Gimme Some Sugar: Junk food lobbyists keep sweet tax breaks while legislators ponder sales tax increase

March 19, 2010 | Aaron Keating

ShareIt’s a public policy triple play. Tax sweets (like candy, gum and soft drinks) and you:

  • Raise enough revenue to ensure thousands of children can get (or keep) their health care.
  • Discourage behavior with high social costs like obesity and dental cavities.
  • Make the tax system more fair by ending tax exemptions for those items.

If it sounds like a smart policy idea, that’s because it is. And this year the Childhood Obesity Prevention Coalition was working with legislators to make it a reality by enacting a 5 cent per 12 ounce tax on soft drinks, and repealing a tax break for soda syrup. That package would have raised as much as $300 million, depending on how the taxes were enacted.

Meanwhile, over in the “Department of Numerical Coincidences” the state Senate proposes a 3/10ths of a cent increase sales tax, estimated to raise about…$300 million. (Actually, $313 million, according to page 18 of the bill’s fiscal note.)

Fast forward to the end of the legislative session, and which option do you suppose is still on the table? We turn to Olympia Newswire, which reports:

…the soda tax isn’t on either the House or the Senate’s agenda (at least not publicly), even though the tax was proposed to the Legislature by the Governor, and introduced as part of a tax package in the House. Proposals to raise special taxes on tobacco, candy, gum, and bottled water live on in public debates. But the soda tax—unlike the other sin taxes proposed by the Governor— has dropped off the map.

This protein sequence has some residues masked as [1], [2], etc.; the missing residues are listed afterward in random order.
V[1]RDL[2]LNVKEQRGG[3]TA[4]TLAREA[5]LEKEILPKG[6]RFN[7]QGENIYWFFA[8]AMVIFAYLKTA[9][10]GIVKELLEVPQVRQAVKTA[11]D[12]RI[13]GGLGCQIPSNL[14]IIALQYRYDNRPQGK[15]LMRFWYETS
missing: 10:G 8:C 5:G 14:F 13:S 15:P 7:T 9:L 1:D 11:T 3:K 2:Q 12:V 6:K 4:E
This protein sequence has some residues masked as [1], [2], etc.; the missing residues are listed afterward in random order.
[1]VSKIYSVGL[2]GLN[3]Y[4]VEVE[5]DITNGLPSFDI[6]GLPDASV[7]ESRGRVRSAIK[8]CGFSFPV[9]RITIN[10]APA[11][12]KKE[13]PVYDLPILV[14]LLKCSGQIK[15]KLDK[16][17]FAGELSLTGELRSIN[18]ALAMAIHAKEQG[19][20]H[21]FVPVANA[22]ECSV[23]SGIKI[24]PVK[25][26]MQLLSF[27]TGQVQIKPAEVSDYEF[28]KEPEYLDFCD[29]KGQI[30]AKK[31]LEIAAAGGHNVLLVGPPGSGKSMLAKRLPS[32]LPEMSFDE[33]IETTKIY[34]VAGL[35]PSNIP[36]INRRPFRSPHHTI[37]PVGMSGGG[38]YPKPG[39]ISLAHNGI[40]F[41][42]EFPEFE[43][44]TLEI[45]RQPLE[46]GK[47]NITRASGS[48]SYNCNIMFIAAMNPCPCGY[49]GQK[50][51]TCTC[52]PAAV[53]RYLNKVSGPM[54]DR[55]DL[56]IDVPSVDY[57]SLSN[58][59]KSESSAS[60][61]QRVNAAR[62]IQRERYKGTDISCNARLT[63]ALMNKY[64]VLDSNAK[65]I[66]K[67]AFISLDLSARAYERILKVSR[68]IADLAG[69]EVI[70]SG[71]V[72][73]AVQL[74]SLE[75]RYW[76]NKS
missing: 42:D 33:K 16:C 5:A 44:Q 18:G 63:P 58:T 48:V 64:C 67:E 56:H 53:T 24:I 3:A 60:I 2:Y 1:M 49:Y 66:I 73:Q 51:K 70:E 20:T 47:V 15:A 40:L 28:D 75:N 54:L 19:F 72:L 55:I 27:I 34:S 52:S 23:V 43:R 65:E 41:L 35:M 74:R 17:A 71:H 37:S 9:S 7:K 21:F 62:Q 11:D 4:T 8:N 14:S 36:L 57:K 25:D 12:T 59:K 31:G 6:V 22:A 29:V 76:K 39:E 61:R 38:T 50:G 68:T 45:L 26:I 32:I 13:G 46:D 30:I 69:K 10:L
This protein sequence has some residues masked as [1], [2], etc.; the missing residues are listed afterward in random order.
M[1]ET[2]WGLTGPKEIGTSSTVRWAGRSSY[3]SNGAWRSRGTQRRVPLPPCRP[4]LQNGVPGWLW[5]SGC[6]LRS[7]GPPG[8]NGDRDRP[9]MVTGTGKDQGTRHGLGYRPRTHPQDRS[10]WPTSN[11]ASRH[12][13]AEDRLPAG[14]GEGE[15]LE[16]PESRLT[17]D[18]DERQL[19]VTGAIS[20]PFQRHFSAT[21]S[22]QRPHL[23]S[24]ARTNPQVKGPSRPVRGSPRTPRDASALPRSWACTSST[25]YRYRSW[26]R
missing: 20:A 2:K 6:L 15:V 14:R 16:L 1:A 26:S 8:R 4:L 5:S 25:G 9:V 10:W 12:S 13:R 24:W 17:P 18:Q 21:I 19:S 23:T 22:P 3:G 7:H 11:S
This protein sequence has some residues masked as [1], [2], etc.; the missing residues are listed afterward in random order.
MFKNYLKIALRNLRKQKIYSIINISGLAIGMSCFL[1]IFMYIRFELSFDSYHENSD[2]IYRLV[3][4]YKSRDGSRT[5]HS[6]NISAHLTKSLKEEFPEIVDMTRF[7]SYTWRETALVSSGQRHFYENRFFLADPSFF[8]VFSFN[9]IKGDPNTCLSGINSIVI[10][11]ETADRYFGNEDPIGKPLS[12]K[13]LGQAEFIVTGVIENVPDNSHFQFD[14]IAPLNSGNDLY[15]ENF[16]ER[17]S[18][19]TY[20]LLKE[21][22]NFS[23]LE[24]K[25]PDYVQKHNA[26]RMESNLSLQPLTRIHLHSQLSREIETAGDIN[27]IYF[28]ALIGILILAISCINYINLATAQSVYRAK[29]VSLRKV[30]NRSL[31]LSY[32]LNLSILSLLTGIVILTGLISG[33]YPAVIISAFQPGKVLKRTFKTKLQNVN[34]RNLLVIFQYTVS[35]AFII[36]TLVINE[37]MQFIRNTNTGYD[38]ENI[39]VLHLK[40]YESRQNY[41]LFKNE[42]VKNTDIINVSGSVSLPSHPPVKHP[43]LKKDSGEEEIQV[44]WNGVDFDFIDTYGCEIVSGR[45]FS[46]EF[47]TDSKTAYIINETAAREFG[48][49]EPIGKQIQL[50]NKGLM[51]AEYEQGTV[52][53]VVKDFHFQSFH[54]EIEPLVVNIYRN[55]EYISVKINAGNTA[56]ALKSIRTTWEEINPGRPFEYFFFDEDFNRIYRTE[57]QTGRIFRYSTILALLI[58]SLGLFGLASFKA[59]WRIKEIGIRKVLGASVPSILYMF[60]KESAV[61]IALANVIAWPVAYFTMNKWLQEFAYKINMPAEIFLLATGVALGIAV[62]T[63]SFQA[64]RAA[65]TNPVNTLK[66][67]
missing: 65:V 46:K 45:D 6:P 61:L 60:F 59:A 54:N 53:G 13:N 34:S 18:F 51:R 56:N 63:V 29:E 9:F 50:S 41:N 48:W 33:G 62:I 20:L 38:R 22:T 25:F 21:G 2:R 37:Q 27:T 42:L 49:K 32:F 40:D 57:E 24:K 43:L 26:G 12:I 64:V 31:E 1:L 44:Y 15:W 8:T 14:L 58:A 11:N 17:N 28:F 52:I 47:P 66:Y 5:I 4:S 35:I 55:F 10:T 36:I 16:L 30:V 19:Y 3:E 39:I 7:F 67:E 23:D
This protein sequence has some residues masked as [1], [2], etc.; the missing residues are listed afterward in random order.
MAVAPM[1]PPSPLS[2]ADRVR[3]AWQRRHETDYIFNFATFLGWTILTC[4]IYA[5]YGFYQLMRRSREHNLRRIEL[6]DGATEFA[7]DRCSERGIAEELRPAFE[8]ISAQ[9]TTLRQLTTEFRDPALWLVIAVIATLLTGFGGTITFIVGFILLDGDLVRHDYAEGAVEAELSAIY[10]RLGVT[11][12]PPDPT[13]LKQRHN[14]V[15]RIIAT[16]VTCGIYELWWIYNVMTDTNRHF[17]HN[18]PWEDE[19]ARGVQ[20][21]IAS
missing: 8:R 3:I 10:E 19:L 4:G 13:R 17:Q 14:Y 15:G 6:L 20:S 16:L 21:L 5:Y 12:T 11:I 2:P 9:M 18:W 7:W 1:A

What happened? Industry lobbyists went to work.

So in effect, given the choice between a) taxing soda, and b) having everyone in the state pay more for everything, legislators are actively considering the second option and ignoring the first.

Still on the legislative table:  Whether to end $30.5 million per year sales tax exemption  for candy and gum products. Have an opinion about that? Give your legislator a call to let them know at 800.562.6000, or look them up here and send them an email.

UPDATE 3/20: Publicola says the House has dropped the $30 million gum and candy tax that was in the House’s first revenue package (and not in the Senate’s).

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Posted in Health Care, State Economy, Tax and Budget

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